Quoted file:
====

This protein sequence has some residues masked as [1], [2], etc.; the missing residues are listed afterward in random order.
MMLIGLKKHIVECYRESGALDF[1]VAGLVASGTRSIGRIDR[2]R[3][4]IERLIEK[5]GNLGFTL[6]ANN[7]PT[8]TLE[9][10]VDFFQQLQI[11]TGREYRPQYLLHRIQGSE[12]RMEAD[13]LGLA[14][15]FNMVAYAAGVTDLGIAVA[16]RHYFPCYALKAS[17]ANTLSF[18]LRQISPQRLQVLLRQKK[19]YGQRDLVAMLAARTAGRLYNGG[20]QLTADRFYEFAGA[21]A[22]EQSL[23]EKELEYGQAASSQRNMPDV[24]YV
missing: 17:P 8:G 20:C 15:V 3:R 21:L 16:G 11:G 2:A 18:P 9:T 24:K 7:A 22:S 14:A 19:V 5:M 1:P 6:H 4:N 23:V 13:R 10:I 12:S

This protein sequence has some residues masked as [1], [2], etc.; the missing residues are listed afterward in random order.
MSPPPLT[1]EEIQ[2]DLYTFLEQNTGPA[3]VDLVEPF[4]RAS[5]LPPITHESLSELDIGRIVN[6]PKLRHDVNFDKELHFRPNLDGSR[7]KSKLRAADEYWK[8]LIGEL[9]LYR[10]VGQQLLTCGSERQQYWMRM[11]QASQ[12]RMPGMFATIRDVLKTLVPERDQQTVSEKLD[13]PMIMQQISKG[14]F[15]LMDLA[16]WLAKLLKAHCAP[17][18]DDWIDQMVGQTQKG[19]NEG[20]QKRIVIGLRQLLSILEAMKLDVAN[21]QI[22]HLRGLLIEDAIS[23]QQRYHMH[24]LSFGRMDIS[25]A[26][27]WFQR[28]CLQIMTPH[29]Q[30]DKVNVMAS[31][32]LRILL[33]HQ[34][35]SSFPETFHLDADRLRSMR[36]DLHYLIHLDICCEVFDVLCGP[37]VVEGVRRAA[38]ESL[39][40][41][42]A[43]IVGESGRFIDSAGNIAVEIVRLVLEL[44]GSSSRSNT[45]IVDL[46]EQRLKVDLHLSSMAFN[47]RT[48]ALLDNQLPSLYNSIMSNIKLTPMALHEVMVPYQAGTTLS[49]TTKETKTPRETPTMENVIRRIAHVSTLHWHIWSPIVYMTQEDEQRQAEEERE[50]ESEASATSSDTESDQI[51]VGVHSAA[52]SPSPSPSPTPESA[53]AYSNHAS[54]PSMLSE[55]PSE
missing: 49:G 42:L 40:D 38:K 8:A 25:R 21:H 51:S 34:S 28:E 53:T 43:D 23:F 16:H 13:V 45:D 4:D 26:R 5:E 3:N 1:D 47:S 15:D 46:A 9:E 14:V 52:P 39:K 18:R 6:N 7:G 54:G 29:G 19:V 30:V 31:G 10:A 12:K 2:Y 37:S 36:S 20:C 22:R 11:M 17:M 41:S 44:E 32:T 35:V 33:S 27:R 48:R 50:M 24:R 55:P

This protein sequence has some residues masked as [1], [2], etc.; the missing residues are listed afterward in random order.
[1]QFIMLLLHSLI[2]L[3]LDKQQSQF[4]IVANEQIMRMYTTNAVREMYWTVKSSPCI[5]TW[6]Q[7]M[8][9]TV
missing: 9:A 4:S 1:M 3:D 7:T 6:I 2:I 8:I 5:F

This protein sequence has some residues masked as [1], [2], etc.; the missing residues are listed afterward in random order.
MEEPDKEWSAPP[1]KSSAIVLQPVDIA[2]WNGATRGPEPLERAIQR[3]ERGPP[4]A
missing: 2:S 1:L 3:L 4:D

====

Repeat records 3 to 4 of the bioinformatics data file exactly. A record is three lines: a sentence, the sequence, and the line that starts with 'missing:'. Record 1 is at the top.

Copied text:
This protein sequence has some residues masked as [1], [2], etc.; the missing residues are listed afterward in random order.
[1]QFIMLLLHSLI[2]L[3]LDKQQSQF[4]IVANEQIMRMYTTNAVREMYWTVKSSPCI[5]TW[6]Q[7]M[8][9]TV
missing: 9:A 4:S 1:M 3:D 7:T 6:I 2:I 8:I 5:F

This protein sequence has some residues masked as [1], [2], etc.; the missing residues are listed afterward in random order.
MEEPDKEWSAPP[1]KSSAIVLQPVDIA[2]WNGATRGPEPLERAIQR[3]ERGPP[4]A
missing: 2:S 1:L 3:L 4:D